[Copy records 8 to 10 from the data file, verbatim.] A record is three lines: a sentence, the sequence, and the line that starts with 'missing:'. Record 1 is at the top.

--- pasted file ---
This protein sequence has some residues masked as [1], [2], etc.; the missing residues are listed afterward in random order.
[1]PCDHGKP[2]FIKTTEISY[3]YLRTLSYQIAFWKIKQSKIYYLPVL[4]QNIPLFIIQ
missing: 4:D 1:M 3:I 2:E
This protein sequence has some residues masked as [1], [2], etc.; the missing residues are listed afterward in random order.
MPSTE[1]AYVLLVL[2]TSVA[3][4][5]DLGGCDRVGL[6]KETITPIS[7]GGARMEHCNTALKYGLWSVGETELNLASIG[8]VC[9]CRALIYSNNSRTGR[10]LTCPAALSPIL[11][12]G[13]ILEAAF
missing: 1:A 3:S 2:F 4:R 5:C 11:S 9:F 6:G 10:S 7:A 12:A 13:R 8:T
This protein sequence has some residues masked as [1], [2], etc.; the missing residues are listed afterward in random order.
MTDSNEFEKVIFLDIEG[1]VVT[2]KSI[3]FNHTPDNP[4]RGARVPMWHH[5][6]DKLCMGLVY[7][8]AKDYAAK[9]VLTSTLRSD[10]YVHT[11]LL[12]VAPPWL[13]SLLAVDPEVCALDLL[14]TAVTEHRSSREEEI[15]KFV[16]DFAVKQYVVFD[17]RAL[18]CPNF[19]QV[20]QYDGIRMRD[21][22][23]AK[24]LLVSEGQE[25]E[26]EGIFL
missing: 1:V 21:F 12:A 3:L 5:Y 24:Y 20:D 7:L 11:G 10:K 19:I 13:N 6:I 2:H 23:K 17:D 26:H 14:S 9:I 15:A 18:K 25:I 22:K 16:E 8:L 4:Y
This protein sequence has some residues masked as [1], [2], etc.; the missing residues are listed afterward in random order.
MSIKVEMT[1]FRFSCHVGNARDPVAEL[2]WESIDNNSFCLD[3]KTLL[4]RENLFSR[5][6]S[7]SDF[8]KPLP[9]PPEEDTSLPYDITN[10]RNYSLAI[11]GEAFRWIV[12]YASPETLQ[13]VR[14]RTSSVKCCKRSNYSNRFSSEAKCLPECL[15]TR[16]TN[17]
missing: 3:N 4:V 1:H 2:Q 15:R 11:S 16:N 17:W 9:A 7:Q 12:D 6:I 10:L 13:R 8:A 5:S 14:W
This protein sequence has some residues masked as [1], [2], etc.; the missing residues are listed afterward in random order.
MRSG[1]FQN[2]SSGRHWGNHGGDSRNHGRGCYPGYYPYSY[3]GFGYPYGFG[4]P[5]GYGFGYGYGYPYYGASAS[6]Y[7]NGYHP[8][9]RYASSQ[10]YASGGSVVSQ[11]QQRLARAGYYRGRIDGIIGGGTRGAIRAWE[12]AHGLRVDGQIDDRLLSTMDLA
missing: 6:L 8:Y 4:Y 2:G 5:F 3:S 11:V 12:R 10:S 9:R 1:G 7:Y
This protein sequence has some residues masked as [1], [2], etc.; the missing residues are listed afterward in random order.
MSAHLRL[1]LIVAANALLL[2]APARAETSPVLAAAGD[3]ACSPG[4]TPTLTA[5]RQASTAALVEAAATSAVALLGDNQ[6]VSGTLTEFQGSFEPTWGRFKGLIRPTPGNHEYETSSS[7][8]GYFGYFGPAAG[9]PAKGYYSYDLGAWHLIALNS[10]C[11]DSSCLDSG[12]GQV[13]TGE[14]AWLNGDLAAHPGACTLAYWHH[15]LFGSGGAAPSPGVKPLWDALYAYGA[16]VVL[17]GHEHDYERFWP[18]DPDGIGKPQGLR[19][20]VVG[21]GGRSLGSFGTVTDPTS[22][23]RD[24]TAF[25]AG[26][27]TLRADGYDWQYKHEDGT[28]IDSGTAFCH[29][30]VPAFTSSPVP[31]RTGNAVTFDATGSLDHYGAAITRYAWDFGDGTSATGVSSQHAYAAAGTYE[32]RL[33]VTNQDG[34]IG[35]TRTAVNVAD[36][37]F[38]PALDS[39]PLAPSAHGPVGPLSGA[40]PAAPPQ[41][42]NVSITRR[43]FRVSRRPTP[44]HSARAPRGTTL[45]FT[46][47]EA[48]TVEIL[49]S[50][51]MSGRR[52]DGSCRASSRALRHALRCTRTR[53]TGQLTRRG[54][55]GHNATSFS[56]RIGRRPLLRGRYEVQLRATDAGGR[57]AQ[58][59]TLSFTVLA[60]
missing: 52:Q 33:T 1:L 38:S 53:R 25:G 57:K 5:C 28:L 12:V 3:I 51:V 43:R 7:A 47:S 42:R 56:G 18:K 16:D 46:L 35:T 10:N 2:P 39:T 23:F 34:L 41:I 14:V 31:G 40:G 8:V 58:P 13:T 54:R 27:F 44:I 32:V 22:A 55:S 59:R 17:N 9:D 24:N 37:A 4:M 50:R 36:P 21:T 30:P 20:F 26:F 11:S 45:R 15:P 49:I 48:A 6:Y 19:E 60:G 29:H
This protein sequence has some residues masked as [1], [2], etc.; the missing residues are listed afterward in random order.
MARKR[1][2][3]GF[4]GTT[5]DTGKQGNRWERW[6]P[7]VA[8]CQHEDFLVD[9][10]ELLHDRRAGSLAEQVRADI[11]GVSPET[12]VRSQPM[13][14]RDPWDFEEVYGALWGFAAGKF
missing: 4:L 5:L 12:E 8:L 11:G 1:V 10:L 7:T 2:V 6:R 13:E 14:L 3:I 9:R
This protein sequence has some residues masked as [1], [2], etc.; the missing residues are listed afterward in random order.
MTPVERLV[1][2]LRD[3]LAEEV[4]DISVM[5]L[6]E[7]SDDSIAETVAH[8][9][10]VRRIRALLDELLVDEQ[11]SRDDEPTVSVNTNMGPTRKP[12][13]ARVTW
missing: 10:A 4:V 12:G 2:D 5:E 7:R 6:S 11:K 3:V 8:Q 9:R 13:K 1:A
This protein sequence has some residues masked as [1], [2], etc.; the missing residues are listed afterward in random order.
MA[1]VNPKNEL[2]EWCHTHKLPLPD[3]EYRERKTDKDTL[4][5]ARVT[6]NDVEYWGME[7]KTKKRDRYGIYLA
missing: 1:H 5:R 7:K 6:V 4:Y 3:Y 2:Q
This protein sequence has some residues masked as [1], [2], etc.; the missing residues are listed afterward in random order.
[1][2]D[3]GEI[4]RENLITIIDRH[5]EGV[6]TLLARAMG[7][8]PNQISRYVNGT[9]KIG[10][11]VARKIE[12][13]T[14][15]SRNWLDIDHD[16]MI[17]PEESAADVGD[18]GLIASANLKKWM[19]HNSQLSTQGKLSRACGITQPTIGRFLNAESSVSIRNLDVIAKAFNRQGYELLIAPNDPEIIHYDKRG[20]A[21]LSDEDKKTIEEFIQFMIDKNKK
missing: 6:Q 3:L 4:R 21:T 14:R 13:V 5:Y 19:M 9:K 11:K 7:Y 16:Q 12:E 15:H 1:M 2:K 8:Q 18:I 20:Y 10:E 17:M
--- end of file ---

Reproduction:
This protein sequence has some residues masked as [1], [2], etc.; the missing residues are listed afterward in random order.
MTPVERLV[1][2]LRD[3]LAEEV[4]DISVM[5]L[6]E[7]SDDSIAETVAH[8][9][10]VRRIRALLDELLVDEQ[11]SRDDEPTVSVNTNMGPTRKP[12][13]ARVTW
missing: 10:A 4:V 12:G 2:D 5:E 7:R 6:S 11:K 3:V 8:Q 9:R 13:K 1:A
This protein sequence has some residues masked as [1], [2], etc.; the missing residues are listed afterward in random order.
MA[1]VNPKNEL[2]EWCHTHKLPLPD[3]EYRERKTDKDTL[4][5]ARVT[6]NDVEYWGME[7]KTKKRDRYGIYLA
missing: 1:H 5:R 7:K 6:V 4:Y 3:Y 2:Q
This protein sequence has some residues masked as [1], [2], etc.; the missing residues are listed afterward in random order.
[1][2]D[3]GEI[4]RENLITIIDRH[5]EGV[6]TLLARAMG[7][8]PNQISRYVNGT[9]KIG[10][11]VARKIE[12][13]T[14][15]SRNWLDIDHD[16]MI[17]PEESAADVGD[18]GLIASANLKKWM[19]HNSQLSTQGKLSRACGITQPTIGRFLNAESSVSIRNLDVIAKAFNRQGYELLIAPNDPEIIHYDKRG[20]A[21]LSDEDKKTIEEFIQFMIDKNKK
missing: 6:Q 3:L 4:R 21:T 14:R 13:V 5:Y 19:M 9:K 11:K 7:Y 16:Q 12:E 15:H 1:M 2:K 8:Q 18:I 20:Y 10:E 17:M